Subjects and allergen inhalation challenge
This study was approved by University of British Columbia-Providence Health Care Research Ethics Board with informed consents obtained in compliance with the local Research Ethics Boards. Seven subjects with stable, mild atopic asthma participated in the allergen inhalation challenge. Four HCs were recruited to serve as controls. All subjects were non-smokers, free of other lung diseases, and not pregnant. Diagnosis of asthma was based on the Global Initiative for Asthma criteria. Asthmatic subjects were diagnosed as mild allergic asthma, and only used intermittent short-acting bronchodilators for treatment of their asthma. Asthmatic subjects had a baseline FEV1 ≥70% of predicted, and the provocative concentration of methacholine required to produce a 20% decrease in FEV1 (PC20) was ≤16 mg/mL . The methacholine inhalation challenge was conducted as described by Cockcroft [25, 26]. Skin prick tests were used to determine allergies to cat, and the dose of cat extract for inhalation. Allergen challenges were conducted as triad visits. On the first and third days, subjects underwent methacholine challenges for assessments of airway hyperresponsiveness, and on the second day subjects underwent allergen inhalation challenges as described by O’ Byrne et al. , using extracts of cat pelt or hair. Asthmatic subjects were challenged with cat allergen to reduce confounding effects of different types of allergens. Blood was drawn immediately before (pre) and approximately 2 hours after allergen inhalation (post). Peripheral blood from HCs was collected in the morning (9 a.m.) to accommodate the time point comparing to pre-level of asthmatic subjects.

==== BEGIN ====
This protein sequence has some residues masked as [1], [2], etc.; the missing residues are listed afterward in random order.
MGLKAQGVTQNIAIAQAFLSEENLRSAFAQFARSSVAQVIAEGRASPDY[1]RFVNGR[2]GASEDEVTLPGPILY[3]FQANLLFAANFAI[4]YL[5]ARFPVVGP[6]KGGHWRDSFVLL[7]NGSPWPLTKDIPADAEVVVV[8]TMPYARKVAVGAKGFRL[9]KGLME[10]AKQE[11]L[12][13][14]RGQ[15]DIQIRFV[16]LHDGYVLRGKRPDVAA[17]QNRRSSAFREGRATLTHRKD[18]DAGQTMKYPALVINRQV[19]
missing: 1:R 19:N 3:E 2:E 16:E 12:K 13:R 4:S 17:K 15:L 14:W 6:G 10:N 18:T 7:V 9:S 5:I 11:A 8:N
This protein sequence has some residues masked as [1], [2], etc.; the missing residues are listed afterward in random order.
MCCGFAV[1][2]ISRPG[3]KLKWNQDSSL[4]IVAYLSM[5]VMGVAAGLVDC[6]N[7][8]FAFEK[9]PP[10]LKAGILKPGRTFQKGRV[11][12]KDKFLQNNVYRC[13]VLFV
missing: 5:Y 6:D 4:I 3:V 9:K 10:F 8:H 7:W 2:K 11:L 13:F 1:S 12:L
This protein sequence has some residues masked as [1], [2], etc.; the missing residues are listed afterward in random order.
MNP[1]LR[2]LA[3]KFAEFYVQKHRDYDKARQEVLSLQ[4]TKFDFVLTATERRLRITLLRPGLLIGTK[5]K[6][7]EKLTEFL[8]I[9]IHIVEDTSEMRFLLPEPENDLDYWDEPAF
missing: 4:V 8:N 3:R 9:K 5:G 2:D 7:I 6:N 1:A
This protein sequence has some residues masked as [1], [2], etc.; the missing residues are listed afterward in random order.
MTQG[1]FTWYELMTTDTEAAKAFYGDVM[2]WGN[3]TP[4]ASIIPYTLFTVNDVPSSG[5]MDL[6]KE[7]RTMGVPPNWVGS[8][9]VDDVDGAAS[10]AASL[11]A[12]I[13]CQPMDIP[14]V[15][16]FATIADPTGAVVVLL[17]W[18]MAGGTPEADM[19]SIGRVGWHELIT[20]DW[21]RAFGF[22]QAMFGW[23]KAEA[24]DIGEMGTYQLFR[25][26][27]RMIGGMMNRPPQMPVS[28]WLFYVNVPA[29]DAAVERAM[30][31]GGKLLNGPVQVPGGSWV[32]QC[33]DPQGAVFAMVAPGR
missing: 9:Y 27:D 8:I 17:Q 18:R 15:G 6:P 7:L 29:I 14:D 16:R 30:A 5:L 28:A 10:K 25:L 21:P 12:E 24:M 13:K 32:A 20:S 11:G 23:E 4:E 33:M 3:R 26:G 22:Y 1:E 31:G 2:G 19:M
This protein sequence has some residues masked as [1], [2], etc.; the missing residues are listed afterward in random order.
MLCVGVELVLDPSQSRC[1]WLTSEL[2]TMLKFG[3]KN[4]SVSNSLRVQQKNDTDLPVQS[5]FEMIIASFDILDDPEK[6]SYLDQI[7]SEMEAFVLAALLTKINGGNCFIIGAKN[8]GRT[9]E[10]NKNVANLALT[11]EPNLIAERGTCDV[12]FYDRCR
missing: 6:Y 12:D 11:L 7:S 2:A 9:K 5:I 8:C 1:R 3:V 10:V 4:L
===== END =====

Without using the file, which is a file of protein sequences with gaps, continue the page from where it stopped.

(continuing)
Blood collection and RNA extraction
Peripheral venous blood samples were collected into BD Vacutainer plastic EDTA tubes (Becton, Dickinson and Company, Franklin Lakes, NJ, USA). One aliquot was processed for total and differential cell counts, and the other aliquot was frozen and stored at −80°C until RNA extraction. From thawed samples, total RNA containing miRNA was purified from 400 μL of whole blood according to manufacturer’s protocols using the RNeasy Mini Kit (Qiagen, Chatsworth, CA, USA). The yield and quality of RNA were assessed by NanoDrop 8000 Spectrophotometer (Thermo Scientific, Wilmington, DE, USA) and Agilent 2100 Bioanalyzer (Agilent Technologies, Santa Clara, CA, USA).
NanoString nCounter assay
Comprehensive assay for miRNA expression was performed using nCounter® miRNA Expression Assay Kits (NanoString Technologies, Seattle, WA, USA) at NanoString Technologies. In this method, the novel technology which enabled multiplexed direct digital counting of RNA molecules  were applied to miRNAs with some modification. Briefly, to prepare a miRNA molecule for hybridization in the nCounter assay, a proprietary DNA sequence called miRtag is ligated to the mature miRNA using a bridging oligonucleotide (bridge). The miRtags for the human miRNA are ligated and bridges are purified in one simple multiplexed reaction. After removal of the bridge, the tagged mature miRNA is then hybridized to a colour-coded reporter probe and a biotinylated capture probe. The capture probe allows the complex to be immobilized for data collection with measurement of its colour code. A total of 734 human and human-associated viral miRNAs were simultaneously assayed.
NanoString nCounter miRNA assay protocol
MiRNA assays were performed using 100 ng of total RNA following the standard nCounter miRNA Assay Protocol. Hybridizations were carried out by mixing 5 μl of each miRNA assay with 20 μl NanoString nCounter reporter probe and 5 μl capture probe (30 μl total reaction volume) and incubating the hybridizations at 65°C for 18 hours.
Preprocessing of miRNA Panel Codeset